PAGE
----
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Andriy Zagorodnyuk: “Ukraine wants to live as a democratic nation and there is no compromise on that”

Andriy Zagorodnyuk is the Head of the Board of the Centre of Defense Strategies. Also, from 2019 to 2020 he was the Minister of Defense of Ukraine. He was a speaker at the fifth #UkrainianDialogue that Aspen Institute Kyiv held with Aspen Institute Mexico. Andriy explained the reasons for Russian aggression against Ukraine.

Russia sees the countries around them or as their enemies or as dependent on Russia

Andriy underlined that for all these years Russia has been cultivating its internal narrative that the Western world creates some sort of a threat to Russia.

 — The current Russian Government has a certain vision of its role in the world and the way they see countries around them as essentially their enemies or as being dependent on Russia. 

That’s why despite the fact that none of the NATO strategies ever considered Russia as a threat, Russia considered NATO as its main rival.

 — Russia considers the West as the sort of geopolitical competitor in all fields. For some reason they see it not as a chance for cooperation, but as rivalry, hostility, and a sort of war in different domains.

Russian propaganda is the instrument to legitimize their aggressions against other countries 

Andriy said that one of Russian instruments to legitimize their aggressions against other countries was heavy usage of propaganda. Crimea annexation, Donbass invasion, the current war in Ukraine: all of that were followed by massive information operations:

 — They put a lot of investments, a lot of capabilities into trying to explain why they were doing that, so the international leaders decided that it was a legitimate operation. And indeed they succeeded in some of the countries, and many European politicians were trying to explain why Russia is doing it, but more importantly, they were trying to find ways to make deals with Russia. Russia tried to do the same with this war. But because it was completely unprovoked, completely unexplainable from an international perspective, and particularly followed by all those atrocities and terror, it failed. 

At the same time, Andriy underlined that although the Western space has clear understanding that Putin is a war criminal, in some regions such as the Middle East, Africa and India, Russian narratives are still dominating in informational space.

If you deal with Syria or North Korea, you are no longer dealing with Western world. The same thing will happen to Russia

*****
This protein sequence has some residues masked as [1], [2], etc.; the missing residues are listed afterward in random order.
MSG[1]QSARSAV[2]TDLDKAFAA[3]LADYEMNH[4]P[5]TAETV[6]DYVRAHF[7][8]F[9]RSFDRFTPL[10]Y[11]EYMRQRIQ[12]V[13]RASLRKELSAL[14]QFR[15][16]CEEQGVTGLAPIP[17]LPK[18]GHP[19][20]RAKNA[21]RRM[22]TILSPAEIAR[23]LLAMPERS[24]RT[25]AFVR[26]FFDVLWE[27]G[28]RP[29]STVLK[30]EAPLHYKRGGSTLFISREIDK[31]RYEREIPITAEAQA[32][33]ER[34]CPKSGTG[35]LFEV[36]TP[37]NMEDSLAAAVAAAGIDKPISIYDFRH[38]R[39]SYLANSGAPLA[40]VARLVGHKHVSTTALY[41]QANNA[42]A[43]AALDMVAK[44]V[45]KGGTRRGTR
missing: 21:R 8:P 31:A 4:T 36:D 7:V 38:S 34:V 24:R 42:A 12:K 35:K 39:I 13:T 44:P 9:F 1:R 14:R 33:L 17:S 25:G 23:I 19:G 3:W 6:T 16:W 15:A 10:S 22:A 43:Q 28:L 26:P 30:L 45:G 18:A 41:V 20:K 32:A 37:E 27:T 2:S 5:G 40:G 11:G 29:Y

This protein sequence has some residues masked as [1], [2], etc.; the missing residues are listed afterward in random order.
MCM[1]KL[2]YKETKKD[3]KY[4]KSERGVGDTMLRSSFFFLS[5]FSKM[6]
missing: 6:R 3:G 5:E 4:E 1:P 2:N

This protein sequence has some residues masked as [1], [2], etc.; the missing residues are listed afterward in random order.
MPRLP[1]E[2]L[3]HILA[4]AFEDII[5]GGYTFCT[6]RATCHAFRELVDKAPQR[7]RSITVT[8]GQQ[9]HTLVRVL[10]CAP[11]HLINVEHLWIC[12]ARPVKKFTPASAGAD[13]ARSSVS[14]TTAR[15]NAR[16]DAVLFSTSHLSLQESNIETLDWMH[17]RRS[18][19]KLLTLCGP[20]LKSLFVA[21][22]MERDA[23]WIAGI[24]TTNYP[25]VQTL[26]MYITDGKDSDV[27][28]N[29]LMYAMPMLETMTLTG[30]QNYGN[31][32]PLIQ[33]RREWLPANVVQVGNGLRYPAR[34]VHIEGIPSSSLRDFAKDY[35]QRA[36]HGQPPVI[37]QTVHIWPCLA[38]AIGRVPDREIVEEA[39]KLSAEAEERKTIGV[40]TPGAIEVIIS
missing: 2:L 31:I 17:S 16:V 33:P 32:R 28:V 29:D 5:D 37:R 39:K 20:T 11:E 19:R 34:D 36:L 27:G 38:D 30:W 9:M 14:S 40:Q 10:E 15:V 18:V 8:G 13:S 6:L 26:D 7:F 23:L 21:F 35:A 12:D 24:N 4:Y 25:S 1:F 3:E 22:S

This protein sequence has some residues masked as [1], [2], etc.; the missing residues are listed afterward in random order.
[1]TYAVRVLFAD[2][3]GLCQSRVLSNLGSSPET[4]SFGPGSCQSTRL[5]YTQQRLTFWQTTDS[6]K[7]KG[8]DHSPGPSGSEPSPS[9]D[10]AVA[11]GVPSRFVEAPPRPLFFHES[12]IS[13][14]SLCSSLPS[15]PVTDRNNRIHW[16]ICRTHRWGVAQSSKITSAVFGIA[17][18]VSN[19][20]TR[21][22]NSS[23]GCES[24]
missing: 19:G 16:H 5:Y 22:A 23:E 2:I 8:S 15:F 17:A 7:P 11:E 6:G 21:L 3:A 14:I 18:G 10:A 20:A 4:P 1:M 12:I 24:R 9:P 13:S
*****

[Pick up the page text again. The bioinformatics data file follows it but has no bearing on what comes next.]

Also, Andriy mentioned that companies that still  cooperate with Russia sponsor Russian terrorism in Ukraine, and it will cost them much more than their current advantage:

I know some companies trying to take advantage when others leave. They want to take empty place and grow their revenue. They are continuing to do this in the midst of Russia’s invasion, justifying the necessity to build value for shareholders and so on. These companies need to realize that their values are decreasing for their shareholders. Whilst they are making investments for growth, it is only a matter of time when they have to leave themselves.  If you deal with Syria or North Korea, you are no longer dealing with Western world. The same thing will happen to Russia because Putin’s actions on a larger scale are the equivalent of the Assad regime in Syria. 

Ukraine wants to live as a democratic nation and there is no compromise on that

Andriy summed that due to its imperial ambitions, Russians saw Ukraine in future as a Russian-dependent state, where they could impose their policies, puppet-governments, way of living and governance. For these reasons Russia didn’t accept Ukrainian integration into international democratic space in any manner. But they forget that there are Ukraine and Ukrainians who have a totally different opinion:

After 30 years of independence where most of the active population were born and grew up, we have not taken into consideration that we should no longer be a free independent nation based on the reasoning of some dictator. Like any other independent nation, we want to remain independent because this is the way we can think for ourselves and develop a natural way of improving the country. Like any independent nation, Ukraine wants to live as a democratic nation and there is no compromise on that.

Aspen Institute Kyiv launched the #UkrainianDialogue project in cooperation with Aspen Network international partners. Its goal is to create a platform for leadership dialogue between Ukrainians who fight for democratic values and other countries’ representatives that support Ukraine.

Listen to the podcast #UkrainianDialogue:
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